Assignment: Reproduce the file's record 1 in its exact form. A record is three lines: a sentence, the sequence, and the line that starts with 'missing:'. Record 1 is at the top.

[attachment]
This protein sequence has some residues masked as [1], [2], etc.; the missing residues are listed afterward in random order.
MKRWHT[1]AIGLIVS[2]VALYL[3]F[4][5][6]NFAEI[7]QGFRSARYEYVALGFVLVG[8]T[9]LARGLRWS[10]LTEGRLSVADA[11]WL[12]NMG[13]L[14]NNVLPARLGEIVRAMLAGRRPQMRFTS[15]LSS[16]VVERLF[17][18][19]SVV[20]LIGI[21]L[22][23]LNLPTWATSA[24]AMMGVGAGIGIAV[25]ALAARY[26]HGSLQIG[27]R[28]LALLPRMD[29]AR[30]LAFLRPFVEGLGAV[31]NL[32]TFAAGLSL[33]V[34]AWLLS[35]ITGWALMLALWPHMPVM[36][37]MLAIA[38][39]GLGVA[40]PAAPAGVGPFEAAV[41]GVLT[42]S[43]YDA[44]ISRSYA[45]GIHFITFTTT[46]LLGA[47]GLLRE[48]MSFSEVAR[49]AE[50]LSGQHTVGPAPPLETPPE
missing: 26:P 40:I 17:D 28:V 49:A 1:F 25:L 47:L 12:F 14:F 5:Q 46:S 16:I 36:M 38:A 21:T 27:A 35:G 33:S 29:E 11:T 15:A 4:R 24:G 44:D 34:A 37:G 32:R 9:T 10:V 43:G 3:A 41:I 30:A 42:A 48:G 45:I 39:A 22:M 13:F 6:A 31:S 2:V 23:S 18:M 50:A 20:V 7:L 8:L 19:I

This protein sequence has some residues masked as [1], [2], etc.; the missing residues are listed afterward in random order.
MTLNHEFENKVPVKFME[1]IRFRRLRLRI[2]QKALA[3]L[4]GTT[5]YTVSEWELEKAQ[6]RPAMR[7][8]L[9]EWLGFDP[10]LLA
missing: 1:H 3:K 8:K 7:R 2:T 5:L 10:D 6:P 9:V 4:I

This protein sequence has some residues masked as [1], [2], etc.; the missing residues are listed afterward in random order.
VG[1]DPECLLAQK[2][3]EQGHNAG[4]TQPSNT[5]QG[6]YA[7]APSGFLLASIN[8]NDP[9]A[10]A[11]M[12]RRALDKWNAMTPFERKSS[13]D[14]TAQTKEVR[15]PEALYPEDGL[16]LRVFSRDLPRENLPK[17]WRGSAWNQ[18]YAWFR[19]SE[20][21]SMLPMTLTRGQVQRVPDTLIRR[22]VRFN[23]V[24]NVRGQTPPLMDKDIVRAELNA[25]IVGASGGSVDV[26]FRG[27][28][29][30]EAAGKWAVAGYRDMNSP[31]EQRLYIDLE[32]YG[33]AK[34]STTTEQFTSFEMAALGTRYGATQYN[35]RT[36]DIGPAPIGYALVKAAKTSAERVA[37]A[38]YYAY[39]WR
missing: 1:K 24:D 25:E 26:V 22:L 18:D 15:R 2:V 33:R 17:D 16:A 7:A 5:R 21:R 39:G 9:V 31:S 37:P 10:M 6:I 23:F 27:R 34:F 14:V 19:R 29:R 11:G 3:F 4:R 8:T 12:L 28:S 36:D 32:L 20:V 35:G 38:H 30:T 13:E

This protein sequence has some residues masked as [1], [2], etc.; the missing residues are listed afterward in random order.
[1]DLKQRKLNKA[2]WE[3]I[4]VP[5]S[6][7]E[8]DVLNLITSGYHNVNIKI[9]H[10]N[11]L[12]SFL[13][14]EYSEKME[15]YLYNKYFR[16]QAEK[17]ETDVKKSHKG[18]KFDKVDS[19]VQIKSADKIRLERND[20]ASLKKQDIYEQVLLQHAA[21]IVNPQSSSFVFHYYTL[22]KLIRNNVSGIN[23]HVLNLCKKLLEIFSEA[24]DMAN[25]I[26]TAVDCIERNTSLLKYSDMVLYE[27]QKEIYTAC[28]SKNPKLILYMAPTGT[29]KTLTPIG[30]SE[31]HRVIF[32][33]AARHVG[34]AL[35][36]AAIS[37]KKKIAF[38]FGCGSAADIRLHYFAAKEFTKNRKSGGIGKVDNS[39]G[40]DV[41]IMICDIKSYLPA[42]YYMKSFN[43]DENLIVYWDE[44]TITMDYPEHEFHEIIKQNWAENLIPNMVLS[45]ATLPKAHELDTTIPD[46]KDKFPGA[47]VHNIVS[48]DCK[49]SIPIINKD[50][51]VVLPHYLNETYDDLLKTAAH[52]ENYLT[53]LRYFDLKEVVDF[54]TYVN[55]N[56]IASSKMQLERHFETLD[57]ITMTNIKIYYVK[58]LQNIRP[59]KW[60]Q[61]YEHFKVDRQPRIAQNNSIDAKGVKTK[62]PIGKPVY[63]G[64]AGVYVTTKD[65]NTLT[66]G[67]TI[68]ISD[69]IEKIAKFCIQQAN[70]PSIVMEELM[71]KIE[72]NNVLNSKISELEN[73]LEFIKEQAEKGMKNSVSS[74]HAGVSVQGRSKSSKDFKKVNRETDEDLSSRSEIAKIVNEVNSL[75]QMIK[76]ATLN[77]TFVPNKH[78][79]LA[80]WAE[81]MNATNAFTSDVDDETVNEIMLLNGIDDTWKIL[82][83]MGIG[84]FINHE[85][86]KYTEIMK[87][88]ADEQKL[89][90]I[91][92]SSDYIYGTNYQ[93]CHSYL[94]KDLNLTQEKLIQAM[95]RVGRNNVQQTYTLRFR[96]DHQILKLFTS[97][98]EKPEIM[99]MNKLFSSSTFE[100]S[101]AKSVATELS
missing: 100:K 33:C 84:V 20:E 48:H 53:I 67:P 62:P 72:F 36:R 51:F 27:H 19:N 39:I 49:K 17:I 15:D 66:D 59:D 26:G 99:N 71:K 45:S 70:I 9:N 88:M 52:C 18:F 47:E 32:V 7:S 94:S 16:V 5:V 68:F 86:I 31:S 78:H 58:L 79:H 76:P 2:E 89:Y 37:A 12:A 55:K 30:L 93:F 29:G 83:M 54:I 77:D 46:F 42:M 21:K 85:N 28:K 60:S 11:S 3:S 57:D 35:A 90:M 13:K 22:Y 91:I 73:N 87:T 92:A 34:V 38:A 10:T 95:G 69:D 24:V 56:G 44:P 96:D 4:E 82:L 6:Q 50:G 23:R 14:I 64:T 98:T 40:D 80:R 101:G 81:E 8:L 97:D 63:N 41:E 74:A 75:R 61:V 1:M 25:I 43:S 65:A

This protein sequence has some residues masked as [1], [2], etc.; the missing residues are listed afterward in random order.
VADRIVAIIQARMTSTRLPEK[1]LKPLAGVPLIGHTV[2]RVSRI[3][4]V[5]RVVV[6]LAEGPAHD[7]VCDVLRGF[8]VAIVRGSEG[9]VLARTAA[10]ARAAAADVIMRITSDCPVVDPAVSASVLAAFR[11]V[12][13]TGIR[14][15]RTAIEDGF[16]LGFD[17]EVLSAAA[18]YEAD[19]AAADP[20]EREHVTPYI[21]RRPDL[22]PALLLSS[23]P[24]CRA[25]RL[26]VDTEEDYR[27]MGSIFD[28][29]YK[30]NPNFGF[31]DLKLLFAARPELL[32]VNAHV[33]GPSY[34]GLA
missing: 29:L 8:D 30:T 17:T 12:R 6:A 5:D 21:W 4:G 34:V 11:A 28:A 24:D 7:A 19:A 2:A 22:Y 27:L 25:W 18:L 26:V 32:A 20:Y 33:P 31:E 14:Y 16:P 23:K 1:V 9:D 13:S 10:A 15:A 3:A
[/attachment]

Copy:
This protein sequence has some residues masked as [1], [2], etc.; the missing residues are listed afterward in random order.
MKRWHT[1]AIGLIVS[2]VALYL[3]F[4][5][6]NFAEI[7]QGFRSARYEYVALGFVLVG[8]T[9]LARGLRWS[10]LTEGRLSVADA[11]WL[12]NMG[13]L[14]NNVLPARLGEIVRAMLAGRRPQMRFTS[15]LSS[16]VVERLF[17][18][19]SVV[20]LIGI[21]L[22][23]LNLPTWATSA[24]AMMGVGAGIGIAV[25]ALAARY[26]HGSLQIG[27]R[28]LALLPRMD[29]AR[30]LAFLRPFVEGLGAV[31]NL[32]TFAAGLSL[33]V[34]AWLLS[35]ITGWALMLALWPHMPVM[36][37]MLAIA[38][39]GLGVA[40]PAAPAGVGPFEAAV[41]GVLT[42]S[43]YDA[44]ISRSYA[45]GIHFITFTTT[46]LLGA[47]GLLRE[48]MSFSEVAR[49]AE[50]LSGQHTVGPAPPLETPPE
missing: 26:P 40:I 17:D 28:V 49:A 1:F 25:L 47:L 12:F 14:F 5:Q 46:S 16:I 36:M 38:A 21:T 27:A 35:G 33:S 29:E 11:T 15:A 4:R 24:G 44:D 34:A 37:G 32:R 9:T 10:V 43:G 3:A 41:I 30:A 42:A 48:G 45:I 39:A 22:M 13:F 6:A 31:S 2:V 23:S 18:M 50:A 20:V 7:L 8:L 19:I